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cloud and determination of camera position and calibration for each image. In the next phase, the
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software is used to build geometry using the information generated in the previous step and finally it
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is used to texture the resulting model using the original image set.
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Due to the difficult recording conditions, Photoscan's masking feature was used in order to eliminate
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sections/areas of the images which may have caused the software to struggle with identifying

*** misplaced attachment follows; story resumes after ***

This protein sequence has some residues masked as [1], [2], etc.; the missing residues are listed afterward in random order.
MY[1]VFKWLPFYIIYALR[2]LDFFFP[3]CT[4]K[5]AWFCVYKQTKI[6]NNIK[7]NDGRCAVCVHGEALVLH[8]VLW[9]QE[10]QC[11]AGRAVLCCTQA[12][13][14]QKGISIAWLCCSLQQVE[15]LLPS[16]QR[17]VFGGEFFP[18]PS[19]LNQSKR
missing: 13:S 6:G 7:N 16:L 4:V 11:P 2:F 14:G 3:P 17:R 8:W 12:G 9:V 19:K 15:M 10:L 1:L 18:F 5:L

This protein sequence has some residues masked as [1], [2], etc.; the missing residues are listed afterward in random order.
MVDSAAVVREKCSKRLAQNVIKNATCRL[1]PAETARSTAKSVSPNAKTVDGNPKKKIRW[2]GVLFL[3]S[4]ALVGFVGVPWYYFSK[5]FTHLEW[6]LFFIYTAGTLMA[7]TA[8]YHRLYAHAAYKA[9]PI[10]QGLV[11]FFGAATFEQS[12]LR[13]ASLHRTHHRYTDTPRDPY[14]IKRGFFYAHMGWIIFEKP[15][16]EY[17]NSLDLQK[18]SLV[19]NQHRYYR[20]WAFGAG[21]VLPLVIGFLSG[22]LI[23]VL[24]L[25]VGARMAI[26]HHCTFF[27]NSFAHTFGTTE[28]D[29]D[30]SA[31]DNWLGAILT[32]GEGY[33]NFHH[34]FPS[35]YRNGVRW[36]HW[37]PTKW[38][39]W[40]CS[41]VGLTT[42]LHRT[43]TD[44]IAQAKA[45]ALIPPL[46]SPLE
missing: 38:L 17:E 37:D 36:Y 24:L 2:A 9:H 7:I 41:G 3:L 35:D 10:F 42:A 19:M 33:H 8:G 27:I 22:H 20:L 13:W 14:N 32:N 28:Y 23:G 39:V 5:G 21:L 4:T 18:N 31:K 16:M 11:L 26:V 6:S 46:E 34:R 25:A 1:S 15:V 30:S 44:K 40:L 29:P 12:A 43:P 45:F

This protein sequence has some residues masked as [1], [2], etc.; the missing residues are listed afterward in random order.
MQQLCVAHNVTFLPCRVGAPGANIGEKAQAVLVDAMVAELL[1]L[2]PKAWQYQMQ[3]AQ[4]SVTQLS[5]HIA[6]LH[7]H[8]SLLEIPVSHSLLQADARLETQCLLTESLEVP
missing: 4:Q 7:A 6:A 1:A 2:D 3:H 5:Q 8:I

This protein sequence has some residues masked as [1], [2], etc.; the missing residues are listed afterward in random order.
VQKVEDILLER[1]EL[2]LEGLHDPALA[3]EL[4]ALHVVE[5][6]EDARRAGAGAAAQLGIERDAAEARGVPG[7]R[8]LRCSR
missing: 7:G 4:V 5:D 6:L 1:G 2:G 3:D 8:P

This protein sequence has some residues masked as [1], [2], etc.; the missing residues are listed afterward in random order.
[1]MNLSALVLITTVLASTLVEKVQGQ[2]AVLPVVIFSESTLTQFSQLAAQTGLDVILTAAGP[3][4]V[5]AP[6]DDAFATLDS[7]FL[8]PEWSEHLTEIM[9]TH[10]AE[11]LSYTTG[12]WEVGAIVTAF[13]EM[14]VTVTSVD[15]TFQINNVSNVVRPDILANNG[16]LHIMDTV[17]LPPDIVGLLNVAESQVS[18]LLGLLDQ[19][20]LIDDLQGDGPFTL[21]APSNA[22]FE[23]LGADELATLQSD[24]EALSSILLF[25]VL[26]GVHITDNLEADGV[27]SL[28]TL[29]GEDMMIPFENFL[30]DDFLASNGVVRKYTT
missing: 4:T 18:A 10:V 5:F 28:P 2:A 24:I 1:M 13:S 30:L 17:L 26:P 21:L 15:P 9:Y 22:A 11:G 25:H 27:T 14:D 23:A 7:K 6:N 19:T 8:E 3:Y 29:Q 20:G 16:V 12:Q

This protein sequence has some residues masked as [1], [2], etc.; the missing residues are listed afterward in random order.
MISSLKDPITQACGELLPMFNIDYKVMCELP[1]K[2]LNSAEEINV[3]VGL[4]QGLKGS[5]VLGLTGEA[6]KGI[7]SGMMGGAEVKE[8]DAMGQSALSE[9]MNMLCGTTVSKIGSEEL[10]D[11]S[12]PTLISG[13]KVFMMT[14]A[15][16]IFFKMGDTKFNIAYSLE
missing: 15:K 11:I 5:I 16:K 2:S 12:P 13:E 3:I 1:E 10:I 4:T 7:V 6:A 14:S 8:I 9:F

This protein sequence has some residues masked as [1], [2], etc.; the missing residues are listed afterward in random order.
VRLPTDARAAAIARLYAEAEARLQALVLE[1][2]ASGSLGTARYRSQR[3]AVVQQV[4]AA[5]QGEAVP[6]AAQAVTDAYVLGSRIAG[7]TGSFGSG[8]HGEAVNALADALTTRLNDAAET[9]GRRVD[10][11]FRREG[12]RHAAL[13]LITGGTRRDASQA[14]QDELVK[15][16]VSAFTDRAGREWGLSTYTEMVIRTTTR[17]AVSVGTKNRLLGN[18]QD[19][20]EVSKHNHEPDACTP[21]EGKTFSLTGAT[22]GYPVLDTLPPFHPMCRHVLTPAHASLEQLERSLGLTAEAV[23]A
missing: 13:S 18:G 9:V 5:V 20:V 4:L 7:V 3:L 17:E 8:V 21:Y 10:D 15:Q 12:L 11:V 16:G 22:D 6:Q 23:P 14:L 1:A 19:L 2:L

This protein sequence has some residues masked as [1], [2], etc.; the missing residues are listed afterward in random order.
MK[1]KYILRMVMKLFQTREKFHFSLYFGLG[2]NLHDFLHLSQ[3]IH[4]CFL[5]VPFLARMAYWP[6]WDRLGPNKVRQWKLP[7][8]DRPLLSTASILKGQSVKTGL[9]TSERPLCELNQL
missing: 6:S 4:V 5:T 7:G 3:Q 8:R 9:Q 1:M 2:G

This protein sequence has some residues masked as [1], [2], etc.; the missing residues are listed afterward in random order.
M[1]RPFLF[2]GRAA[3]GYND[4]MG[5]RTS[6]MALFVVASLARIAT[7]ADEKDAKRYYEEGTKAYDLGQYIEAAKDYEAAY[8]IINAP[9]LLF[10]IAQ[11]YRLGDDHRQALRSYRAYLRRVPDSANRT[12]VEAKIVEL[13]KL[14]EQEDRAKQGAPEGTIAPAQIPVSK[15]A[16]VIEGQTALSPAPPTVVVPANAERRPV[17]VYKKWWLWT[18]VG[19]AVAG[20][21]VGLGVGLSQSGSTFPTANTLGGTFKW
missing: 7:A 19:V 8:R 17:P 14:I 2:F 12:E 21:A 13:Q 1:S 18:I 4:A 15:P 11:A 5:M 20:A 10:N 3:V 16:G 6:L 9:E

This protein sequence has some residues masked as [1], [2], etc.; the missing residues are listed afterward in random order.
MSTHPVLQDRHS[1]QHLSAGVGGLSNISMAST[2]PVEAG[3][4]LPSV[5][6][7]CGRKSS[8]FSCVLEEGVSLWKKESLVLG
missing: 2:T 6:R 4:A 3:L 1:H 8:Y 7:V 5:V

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discrete points of interest (e.g. areas with high incidence of water droplets in puddles). Processing
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was completed in sections (or 'chunks' as they are referred by Agisoft) and specific areas of interest
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such as single prints were processed separately using focused data sets.
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This capture approach was selected primarily for its flexibility and potential to provide 3D
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visualisations of relatively complicated geometry. Furthermore, MIP incorporating Photoscan is an
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increasingly popular recording tool within archaeology [2-4].
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Footprint measurements
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In situ measurement of the footprints was not possible, so the analysis was based on the MIP